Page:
Long-Term Care Around the Globe| Volume 11, ISSUE 4, P275-283, May 2010

Medication Administration in Nursing Homes: Pharmacists' Contribution to Error Prevention


      The elderly use a large number of medications, which exposes them to an increased risk for medication-related errors, especially in nursing homes.


      The aim of this study was to investigate the impact of an educational session addressing good medication administration practices on the medication administration error rate in 2 nursing homes.


      A before-after study was performed, comparing outcome measurements 1 month before and 1 month after implementation of a formal training session on “good medication administration principles.” Medication administration errors were detected using a direct observation method. Two experts (a geriatrician and a clinical pharmacist) scored the clinical relevance of these errors. The study was carried out between March 2007 and June 2007.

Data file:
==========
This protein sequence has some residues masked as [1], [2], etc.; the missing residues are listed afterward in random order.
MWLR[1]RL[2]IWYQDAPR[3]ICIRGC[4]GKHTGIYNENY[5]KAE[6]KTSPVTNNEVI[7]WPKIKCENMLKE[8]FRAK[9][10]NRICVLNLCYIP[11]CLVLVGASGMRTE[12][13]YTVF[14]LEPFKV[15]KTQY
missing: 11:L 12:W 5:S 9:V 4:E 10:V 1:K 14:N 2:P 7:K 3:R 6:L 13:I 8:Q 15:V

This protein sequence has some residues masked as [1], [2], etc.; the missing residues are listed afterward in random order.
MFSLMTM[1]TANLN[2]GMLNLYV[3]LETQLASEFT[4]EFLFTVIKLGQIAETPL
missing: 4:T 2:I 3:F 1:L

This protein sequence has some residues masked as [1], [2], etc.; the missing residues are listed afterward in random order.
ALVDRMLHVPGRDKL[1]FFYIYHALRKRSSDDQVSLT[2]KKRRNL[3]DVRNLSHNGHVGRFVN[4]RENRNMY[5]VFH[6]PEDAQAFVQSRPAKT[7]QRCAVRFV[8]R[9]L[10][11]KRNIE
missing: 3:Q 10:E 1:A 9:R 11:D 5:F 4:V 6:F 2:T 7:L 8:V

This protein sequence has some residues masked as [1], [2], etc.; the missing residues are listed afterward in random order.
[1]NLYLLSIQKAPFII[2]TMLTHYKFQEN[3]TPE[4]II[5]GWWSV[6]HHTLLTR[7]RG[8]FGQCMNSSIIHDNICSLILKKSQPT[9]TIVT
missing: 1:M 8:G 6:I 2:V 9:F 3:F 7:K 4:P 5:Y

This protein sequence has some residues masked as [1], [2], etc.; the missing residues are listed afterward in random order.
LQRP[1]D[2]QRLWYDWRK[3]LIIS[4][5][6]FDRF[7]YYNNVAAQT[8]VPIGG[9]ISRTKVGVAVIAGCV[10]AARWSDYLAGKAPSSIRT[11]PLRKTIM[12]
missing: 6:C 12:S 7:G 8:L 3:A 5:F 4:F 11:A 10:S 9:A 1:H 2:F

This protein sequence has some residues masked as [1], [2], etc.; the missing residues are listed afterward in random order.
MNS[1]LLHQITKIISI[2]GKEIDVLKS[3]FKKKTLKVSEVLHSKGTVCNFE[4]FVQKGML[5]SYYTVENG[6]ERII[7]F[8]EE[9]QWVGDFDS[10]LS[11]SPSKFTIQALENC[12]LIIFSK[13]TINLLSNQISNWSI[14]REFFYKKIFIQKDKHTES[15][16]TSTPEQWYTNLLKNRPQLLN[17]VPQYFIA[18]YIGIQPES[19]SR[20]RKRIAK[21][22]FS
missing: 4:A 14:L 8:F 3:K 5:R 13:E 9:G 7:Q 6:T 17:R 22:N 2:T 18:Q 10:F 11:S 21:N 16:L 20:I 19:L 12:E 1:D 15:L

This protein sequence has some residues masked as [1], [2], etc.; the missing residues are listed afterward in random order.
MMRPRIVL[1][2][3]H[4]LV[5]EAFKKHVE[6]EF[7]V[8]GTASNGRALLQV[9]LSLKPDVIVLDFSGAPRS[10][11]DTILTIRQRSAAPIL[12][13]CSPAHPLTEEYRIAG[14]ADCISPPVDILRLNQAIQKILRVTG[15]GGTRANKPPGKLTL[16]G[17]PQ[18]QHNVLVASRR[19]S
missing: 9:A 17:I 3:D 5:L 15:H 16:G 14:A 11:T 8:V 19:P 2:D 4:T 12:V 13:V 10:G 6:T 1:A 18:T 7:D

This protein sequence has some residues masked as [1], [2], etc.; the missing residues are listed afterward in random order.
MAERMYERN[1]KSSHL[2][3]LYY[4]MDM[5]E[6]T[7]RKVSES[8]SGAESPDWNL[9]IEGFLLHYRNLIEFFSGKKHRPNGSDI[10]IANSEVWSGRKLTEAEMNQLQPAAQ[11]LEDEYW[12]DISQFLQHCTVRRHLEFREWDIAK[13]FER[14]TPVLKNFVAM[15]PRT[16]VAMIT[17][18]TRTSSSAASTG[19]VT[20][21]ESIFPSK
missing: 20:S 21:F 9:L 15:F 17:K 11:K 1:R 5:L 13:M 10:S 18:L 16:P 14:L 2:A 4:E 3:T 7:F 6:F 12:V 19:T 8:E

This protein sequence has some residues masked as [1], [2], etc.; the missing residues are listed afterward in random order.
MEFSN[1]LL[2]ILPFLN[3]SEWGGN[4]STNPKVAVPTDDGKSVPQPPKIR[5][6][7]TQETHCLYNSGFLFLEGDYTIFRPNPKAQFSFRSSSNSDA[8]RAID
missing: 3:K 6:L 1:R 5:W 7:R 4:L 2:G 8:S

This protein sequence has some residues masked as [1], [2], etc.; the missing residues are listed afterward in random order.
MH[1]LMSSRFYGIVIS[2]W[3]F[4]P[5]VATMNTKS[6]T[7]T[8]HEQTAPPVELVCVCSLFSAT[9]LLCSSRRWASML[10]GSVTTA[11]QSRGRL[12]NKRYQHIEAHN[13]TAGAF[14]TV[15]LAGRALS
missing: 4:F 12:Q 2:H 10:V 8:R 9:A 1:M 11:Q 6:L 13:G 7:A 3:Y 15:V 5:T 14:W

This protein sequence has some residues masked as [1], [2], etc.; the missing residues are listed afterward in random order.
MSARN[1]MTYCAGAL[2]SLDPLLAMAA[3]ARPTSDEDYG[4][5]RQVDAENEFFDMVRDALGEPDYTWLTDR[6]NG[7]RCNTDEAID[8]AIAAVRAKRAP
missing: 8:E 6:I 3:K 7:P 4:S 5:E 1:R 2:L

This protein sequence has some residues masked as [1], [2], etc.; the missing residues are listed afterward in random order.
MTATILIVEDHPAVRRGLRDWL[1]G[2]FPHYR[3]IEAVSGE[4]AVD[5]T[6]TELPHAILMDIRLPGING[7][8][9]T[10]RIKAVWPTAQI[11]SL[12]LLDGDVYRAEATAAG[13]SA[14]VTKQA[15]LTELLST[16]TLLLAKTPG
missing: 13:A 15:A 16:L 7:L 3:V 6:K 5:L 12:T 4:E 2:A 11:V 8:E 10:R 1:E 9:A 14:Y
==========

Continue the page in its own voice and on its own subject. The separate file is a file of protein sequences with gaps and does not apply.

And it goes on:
In both nursing homes, the overall error rate (preparation errors and administration errors) decreased after the intervention. This decrease was significant both in nursing home 1 (P < .001) and nursing home 2 (P = .049). None of the observed errors was rated highly likely to cause harm according to the experts.


      An educational session about good medication administration practices provided by a pharmacist is a very simple way to decrease medication administration error rates and to raise awareness on the possible clinical significance of the errors.


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